A Year of Service report

A Year of Service report

The full text of the end of project report, written by Jane Winter, is now available to download. 

A Year of Service Executive Summary 


A Year of Service 2012 was the joint initiative of nine faith communities, facilitated by the Department for Communities and Local Government (DCLG) with the Mitzvah Day Charitable Trust (MDCT) It aimed to celebrate volunteering among people of faith, support integration through cross faith social action connected to faith festivals, and showcase the ongoing volunteering in faith communities. Its inspiration was the dedicated service of Her Majesty Queen Elizabeth II in her Jubilee year, along with the imperative to serve found in the writings and beliefs of each faith community.

How the project was established 

Planning began in the summer of 2011. Twelve religious festivals or dedicated volunteering days were chosen from nine faith traditions. Each of these provided an opportunity for cross faith volunteering in social action.

Representatives were invited to form a reference group drawn from the nine faith communities, and an advisory group comprising key stakeholders. MDCT was contracted to: create the programme brand, identity and website, employ a member of staff to run the programme; advise the reference group on publicity and promotion. DCLG provided a reference point for publicity and communications and facilitated all meetings. This was a new style of partnership working for DCLG. 

Two key factors ensured success: clarity of purpose, and excellent relationships between departmental staff and members of the reference and advisory groups.

The programme formally opened in January 2012, with the first volunteering day in February. Learning about the process and organisation of the volunteering projects went hand in hand with providing information about festivals and the social action events designed to illustrate them. This was a steep multiple learning curve for everyone. 

Service themes

The reference group were keen to ensure a balance of activities to illustrate the different faith festivals or foci chosen for the programme. Each faith group chose a social action theme that resonated with its festival. Projects held on volunteering days were funded and organised by local faith communities. 144 separate events were recorded on the A Year of Service website. 75 were held in London. 25 organisations or workplaces ran events, the rest held by local faith communities. The national event celebrated examples of faith based social action from across the country.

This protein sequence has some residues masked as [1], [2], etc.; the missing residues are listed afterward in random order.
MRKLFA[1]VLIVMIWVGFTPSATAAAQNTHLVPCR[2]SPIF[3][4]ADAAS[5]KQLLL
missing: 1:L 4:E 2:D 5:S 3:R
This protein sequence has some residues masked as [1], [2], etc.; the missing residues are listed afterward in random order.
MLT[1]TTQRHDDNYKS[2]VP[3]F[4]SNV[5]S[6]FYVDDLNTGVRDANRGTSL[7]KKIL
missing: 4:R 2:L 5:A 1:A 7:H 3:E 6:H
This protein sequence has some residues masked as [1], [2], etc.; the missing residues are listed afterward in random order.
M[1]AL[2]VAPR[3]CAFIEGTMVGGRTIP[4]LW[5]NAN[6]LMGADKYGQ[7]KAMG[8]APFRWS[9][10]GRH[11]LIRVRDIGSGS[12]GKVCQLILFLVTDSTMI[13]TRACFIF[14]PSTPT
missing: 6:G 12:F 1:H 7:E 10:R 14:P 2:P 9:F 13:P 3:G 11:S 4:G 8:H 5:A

Together in Service 

Following A Year of Service DCLG has announced that it will continue to celebrate and facilitate faith based social action projects, and to help link them up across faith boundaries, through a further three year programme to comprise:

1. An ongoing calendar-based structure’

2. A Together in Service Fellowship to link up and resource volunteers;

3. A Together in Service small grants fund

Key learning from A Year of Service 

In this programme local faith communities built on existing relationships and work, or set up new projects. Eight key lessons learned can be applied to other social action settings.

1 Planning and preparation:

  a) Identify a lead person, support them and establish a small team

  b) Allow plenty of time to create a plan, ensure it is agreed, clear and understood by all involved

  c) Plan visits to centres with the staff or chaplain in order to be well briefed

2 Communication and publicity:

  a) Give plenty of time to advertising the event so it reaches a wide audience

  b) Locate the event in a public place, and at a busy time to help publicise it

  c) Take lots of photos and ensure you have permission to use them

3 Provide good hospitality:

  a) Good hospitality happens when people are valued for who they are

  b) Respect dietary and faith requirements when providing food

  c) Get advice from local centres about suitable donated materials

4 Build links with faith communities:

  a) Take time to encourage people of different faiths to share events

  b) Acts of shared kindness help people to see they have common values

5 Know who your beneficiaries are:

  a) Recipients of care often offer as much back to the volunteers

  b) Provide a variety of activities so all generations can participate

  c) The environment benefits as much as individuals

6 Make sure there is a strong link between a faith festival and social action:

  a) Ensure festivals have an inherent element of social action

  b) Social action demonstrates the practical and spiritual aspects of faith

  c) Acts of kindness help people break down barriers

7 Develop partnerships to create sustainability:

  a) Establish good relationship with local businesses, and agencies

  b) Respect the boundaries set by partners

  c) Environmental projects make a very visual difference to the local community and create a strong sense of corporate ownership

8 Provide adequate resources:

  a) Give due consideration to funding support.

  b) Organising requires time and commitment of local resources

  c) Be realistic and focus energy on what is achievable

The full report ‘A Year of Service’ is available to download below.